I’m in Garoua again for a meeting later this morning. It is amazing the change in weather just between here and my post.
At my post, hot season is already winding down. The market is still full of mangoes, and most days still feel hot and dry, but the rains that started as a teasing five minute sprinkle at the beginning of April have slowly become heavier and more frequent. They bring a brief respite in the form of cooler temperatures and fresher feeling air, but the heat is usually back a day later, often with a touch (or maybe an uncomfortable slap) of humidity. Still, either the temperatures are starting to trend down down, or I am getting more used to the heat. Or maybe visiting Garoua just makes my post seem cooler by comparison. It is pretty much the hottest place in Cameroon.
Two nights ago I was on the phone with someone who was in Ngaoundere, where is was pouring rain. The power was out at my house, and it was getting dark, so I was sitting on my porch where there was still a bit of light left, and watching the storm clouds gather in the sky, the winds already making the temperature drop more quickly than most evenings (to really pleasant, no cold). An hour or so later, the rain started coming down, leading the the biggest storm so far this season. I went to sleep to the sound of rain pounding on my tin roof.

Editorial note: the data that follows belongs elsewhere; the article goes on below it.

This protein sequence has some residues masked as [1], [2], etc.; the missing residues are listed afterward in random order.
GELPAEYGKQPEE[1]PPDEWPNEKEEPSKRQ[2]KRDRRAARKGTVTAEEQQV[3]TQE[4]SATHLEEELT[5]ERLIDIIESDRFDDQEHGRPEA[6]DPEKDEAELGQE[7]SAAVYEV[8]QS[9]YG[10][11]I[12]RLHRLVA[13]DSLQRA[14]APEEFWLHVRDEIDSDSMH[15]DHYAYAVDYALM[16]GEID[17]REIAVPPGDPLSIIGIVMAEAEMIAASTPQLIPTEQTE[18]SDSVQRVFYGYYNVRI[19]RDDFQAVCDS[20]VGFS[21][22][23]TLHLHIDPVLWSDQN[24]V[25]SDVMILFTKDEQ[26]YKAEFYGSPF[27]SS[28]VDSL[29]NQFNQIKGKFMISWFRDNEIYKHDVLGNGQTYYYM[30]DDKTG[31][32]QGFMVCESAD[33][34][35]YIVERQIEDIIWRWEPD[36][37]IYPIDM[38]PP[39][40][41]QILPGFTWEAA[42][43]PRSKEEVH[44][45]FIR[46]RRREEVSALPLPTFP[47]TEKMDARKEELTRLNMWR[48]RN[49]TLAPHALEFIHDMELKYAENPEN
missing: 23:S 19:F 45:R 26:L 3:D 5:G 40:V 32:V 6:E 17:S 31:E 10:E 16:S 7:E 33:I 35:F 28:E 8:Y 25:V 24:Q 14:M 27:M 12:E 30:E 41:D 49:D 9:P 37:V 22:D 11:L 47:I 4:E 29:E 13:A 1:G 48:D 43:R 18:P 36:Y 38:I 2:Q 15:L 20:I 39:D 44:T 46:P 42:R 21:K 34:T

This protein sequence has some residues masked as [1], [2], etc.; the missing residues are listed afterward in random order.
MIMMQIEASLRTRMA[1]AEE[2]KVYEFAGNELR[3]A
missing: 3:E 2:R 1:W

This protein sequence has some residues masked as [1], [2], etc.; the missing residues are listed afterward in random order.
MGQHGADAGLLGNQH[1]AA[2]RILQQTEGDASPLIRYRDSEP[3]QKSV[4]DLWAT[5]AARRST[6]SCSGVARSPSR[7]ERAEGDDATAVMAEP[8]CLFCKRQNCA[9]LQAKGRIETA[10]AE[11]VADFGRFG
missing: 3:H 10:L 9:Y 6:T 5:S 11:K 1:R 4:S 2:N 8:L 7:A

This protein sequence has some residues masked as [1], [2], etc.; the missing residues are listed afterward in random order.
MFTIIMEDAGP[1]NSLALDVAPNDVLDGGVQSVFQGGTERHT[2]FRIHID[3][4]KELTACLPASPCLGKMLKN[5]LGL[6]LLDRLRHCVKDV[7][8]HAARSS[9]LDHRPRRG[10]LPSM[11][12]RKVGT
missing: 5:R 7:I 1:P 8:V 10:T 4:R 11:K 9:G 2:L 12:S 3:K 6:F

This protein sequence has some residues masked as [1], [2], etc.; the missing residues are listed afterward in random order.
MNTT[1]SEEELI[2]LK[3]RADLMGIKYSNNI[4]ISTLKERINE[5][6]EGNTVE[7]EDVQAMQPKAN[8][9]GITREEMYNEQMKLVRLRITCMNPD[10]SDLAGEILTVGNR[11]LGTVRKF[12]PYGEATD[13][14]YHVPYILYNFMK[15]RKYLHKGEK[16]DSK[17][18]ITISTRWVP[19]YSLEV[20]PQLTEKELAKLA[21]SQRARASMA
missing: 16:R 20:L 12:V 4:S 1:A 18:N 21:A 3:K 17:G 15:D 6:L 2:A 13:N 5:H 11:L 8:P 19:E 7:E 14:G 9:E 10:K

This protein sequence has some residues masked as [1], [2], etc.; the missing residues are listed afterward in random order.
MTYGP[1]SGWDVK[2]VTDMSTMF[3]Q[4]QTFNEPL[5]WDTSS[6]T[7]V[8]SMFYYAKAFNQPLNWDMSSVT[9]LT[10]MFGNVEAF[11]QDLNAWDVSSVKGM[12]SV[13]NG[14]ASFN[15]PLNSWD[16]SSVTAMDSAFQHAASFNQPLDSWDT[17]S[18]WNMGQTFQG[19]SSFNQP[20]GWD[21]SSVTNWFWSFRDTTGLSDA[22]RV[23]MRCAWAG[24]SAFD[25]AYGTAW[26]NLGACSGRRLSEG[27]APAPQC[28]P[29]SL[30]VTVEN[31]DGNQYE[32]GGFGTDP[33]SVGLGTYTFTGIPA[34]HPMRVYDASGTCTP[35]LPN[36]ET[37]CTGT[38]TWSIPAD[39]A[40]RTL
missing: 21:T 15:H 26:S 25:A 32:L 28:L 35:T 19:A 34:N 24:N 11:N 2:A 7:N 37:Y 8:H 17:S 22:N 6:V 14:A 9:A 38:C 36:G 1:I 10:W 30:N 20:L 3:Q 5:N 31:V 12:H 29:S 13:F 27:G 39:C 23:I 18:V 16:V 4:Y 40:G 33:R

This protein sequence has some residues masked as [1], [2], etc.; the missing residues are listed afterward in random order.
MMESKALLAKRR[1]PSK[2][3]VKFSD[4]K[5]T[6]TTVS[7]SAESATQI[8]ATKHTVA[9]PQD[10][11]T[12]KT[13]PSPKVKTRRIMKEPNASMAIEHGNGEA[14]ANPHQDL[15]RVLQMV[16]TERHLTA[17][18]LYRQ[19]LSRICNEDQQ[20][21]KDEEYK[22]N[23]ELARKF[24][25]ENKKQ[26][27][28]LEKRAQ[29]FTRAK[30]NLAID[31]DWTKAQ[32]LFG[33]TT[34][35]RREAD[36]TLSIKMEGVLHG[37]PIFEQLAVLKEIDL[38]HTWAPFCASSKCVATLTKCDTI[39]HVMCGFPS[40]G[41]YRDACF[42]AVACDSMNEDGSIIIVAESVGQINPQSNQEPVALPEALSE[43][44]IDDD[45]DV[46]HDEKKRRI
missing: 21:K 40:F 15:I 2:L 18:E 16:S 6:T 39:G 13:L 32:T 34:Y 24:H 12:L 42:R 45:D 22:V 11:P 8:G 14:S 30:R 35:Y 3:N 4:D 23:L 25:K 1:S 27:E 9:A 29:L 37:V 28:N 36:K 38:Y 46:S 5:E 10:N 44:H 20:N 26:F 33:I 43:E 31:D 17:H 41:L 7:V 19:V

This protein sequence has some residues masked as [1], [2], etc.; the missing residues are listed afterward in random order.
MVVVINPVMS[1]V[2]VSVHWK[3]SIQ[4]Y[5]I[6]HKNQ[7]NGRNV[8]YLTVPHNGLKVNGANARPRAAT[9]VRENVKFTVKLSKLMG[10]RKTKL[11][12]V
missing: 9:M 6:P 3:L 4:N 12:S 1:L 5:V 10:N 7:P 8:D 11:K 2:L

The next morning it had stopped, all the better for traveling. They have been working on the road between my post and the main road, and it has gotten a lot better, but it is not paved yet. Still, I got to Garoua in my fastest time yet: just under three hours. I asked people here if they had had rain the night before, and to my surprise I was told that no, the rain did not make it up to Garoua.
All I can say is thank goodness for the air conditioning in the Garoua office. That, and the fast wifi.
2 thoughts on “Hot season is winding down.”
Reading your blog is like reading a travel journal, rather romantic. I hope you will also write some about your duties at your post. I’m curious to know what a Youth Development Volunteer’s daily routine is like, and how you relate to the children in your village. Will you post some more photos of your village, your home, and where you work, as well as the kids. Reading your blog is fascinating! I’m glad it’s cooling down for you. Miss you…. <3 & xoxo, Mom
I should look at your Flickr feed before I comment. Great photos! You look beautiful in that last photo, and Very Happy! :)